WoWInterface

WoWInterface (https://www.wowinterface.com/forums/index.php)
-   Lua/XML Help (https://www.wowinterface.com/forums/forumdisplay.php?f=16)
-   -   Help with ipairs (https://www.wowinterface.com/forums/showthread.php?t=55588)

Ereki 07-21-17 04:28 AM

Help with ipairs
 
Hi I'm playing around with ipairs and DK runes trying to set the alpha of the individual runes using it but I can't figure out how to use it properly

Code:

local runeID = {1,2,3,4,5,6}
for index,value in ipairs(runeID) do
        local start, duration, runeReady = GetRuneCooldown(value)
        if runeReady == false then
                RuneFrame.Rune..value:SetAlpha(RHNoCombatAlpha)
        end
end

Is sort of what I want but it obviously doesn't work, how do I use the value in a frame name without breaking the entire thing?

(RHNoCombatAlpha is a variable set in another part of the lua file)

MunkDev 07-21-17 04:52 AM

Frames are tables and references within them are just keys in that table. You access a specific object by concatenating the strings together in brackets. The concatenation precedes the table lookup. Also, you don't need ipairs for what you're trying to do.

Lua Code:
  1. for i=1, 6 do
  2.     local start, duration, runeReady = GetRuneCooldown(i)
  3.     if not runeReady then
  4.         RuneFrame['Rune' .. i]:SetAlpha(RHNoCombatAlpha)
  5.     end
  6. end

ipairs is useful for sorted arrays with a number key and some value in each slot, whereas you would use pairs to iterate over an entire table in no particular order. When you're just using number indices for API calls, you don't need a custom iterator.
In your case, the table you're making just looks like this internally:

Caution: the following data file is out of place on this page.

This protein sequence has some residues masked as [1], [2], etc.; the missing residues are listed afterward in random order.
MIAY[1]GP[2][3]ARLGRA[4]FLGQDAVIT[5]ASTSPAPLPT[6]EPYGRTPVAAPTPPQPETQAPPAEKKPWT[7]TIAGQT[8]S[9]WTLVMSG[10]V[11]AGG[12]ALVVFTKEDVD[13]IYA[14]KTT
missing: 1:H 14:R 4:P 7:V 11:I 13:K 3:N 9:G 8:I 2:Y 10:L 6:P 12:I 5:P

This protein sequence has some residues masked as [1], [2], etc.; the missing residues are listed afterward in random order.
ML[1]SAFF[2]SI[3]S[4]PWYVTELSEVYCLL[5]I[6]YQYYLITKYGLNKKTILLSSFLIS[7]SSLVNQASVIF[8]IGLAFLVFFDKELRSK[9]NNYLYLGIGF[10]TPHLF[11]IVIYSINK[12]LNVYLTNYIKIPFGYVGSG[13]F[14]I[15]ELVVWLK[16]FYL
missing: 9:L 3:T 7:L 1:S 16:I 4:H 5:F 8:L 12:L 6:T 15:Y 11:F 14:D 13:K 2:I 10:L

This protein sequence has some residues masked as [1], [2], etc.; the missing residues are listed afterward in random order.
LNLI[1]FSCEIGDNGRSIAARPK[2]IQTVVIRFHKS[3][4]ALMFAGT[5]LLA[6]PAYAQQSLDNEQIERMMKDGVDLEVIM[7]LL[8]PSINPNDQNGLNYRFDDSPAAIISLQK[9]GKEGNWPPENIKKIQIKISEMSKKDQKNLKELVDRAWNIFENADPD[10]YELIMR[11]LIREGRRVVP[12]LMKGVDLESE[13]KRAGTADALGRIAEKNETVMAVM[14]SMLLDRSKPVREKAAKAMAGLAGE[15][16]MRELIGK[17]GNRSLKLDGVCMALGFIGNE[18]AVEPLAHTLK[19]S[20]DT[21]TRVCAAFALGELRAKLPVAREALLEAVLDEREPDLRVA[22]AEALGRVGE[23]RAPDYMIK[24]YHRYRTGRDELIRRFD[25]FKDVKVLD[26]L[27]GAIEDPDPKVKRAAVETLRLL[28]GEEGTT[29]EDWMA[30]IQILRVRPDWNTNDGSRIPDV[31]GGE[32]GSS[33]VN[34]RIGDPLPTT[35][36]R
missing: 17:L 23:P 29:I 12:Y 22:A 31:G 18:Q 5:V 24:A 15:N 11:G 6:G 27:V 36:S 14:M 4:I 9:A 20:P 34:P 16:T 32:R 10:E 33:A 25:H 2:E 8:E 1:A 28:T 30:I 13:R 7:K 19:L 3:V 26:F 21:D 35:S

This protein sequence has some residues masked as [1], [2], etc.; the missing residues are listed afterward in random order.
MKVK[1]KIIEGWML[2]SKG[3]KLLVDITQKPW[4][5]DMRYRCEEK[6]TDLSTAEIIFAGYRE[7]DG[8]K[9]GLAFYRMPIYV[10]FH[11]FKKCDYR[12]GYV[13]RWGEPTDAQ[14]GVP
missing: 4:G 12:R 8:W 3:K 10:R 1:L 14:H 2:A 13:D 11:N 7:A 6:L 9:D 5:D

Lua Code:
  1. local runeID = {
  2.     [1] = 1,
  3.     [2] = 2,
  4.     [3] = 3,
  5.     [4] = 4,
  6.     [5] = 5,
  7.     [6] = 6,
  8. }

As you can probably tell, this is rather pointless and just creates overhead.

ipairs/pairs would be useful if you design this differently so that your table makes sense. If you use your table to reference your frames instead, like this:
Lua Code:
  1. local runes = {}
  2. for i=1, 6 do
  3.     runes[i] = RuneFrame['Rune'..i]
  4. end

...you could use your runes table to store and access the individual runes in one go:
Lua Code:
  1. for i, rune in ipairs(runes) do
  2.     local start, duration, runeReady = GetRuneCooldown(i)
  3.     if not runeReady then
  4.         rune:SetAlpha(RHNoCombatAlpha)
  5.     end
  6. end

Rainrider 07-25-17 10:16 AM

For indexed arrays (like in your case) prefer using the numeric for-loop (you can use the # table operator as the limit here). Use ipairs if you have deeply nested arrays or if it makes the code more readable (the second part of this sentence is hardly an argument as you can use local values or upvalues here). Use either "next, t" or "pairs(t)" for associative arrays only (MunkDev's last example should have used either numeric for or ipairs instead of pairs for efficiency reasons)

MunkDev 07-25-17 12:44 PM

Quote:

Originally Posted by Rainrider (Post 324328)
(MunkDev's last example should have used either numeric for or ipairs instead of pairs for efficiency reasons)

That was just a typo.


All times are GMT -6. The time now is 02:46 PM.

vBulletin © 2020, Jelsoft Enterprises Ltd
© 2004 - 2020 MMOUI